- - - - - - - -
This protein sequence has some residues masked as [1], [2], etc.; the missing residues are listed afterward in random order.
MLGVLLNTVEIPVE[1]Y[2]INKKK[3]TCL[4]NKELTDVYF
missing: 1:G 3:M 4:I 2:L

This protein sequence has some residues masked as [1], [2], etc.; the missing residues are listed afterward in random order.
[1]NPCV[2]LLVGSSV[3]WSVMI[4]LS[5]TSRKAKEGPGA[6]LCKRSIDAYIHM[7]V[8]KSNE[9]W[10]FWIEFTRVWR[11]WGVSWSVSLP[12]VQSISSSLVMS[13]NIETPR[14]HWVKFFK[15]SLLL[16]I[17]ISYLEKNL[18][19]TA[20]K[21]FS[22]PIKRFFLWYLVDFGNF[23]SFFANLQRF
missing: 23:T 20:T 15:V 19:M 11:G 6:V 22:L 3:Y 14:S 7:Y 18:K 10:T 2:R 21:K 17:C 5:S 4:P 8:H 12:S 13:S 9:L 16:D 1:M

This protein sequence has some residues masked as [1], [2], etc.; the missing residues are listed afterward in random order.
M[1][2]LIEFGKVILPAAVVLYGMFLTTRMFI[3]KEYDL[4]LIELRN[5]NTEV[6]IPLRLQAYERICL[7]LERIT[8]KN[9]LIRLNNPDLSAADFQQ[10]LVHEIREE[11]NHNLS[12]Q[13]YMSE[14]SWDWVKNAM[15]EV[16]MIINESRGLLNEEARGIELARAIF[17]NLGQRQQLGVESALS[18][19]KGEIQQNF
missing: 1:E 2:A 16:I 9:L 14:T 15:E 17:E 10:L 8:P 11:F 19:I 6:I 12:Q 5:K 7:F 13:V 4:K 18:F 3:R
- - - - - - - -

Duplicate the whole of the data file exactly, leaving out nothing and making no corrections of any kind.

This protein sequence has some residues masked as [1], [2], etc.; the missing residues are listed afterward in random order.
MLGVLLNTVEIPVE[1]Y[2]INKKK[3]TCL[4]NKELTDVYF
missing: 1:G 3:M 4:I 2:L

This protein sequence has some residues masked as [1], [2], etc.; the missing residues are listed afterward in random order.
[1]NPCV[2]LLVGSSV[3]WSVMI[4]LS[5]TSRKAKEGPGA[6]LCKRSIDAYIHM[7]V[8]KSNE[9]W[10]FWIEFTRVWR[11]WGVSWSVSLP[12]VQSISSSLVMS[13]NIETPR[14]HWVKFFK[15]SLLL[16]I[17]ISYLEKNL[18][19]TA[20]K[21]FS[22]PIKRFFLWYLVDFGNF[23]SFFANLQRF
missing: 23:T 20:T 15:V 19:M 11:G 6:V 22:L 3:Y 14:S 7:Y 18:K 10:T 2:R 21:K 17:C 5:S 4:P 8:H 12:S 13:S 9:L 16:D 1:M

This protein sequence has some residues masked as [1], [2], etc.; the missing residues are listed afterward in random order.
M[1][2]LIEFGKVILPAAVVLYGMFLTTRMFI[3]KEYDL[4]LIELRN[5]NTEV[6]IPLRLQAYERICL[7]LERIT[8]KN[9]LIRLNNPDLSAADFQQ[10]LVHEIREE[11]NHNLS[12]Q[13]YMSE[14]SWDWVKNAM[15]EV[16]MIINESRGLLNEEARGIELARAIF[17]NLGQRQQLGVESALS[18][19]KGEIQQNF
missing: 1:E 2:A 16:I 9:L 14:T 15:E 17:E 10:L 8:P 11:F 19:I 6:I 12:Q 5:K 7:F 13:V 4:K 18:F 3:R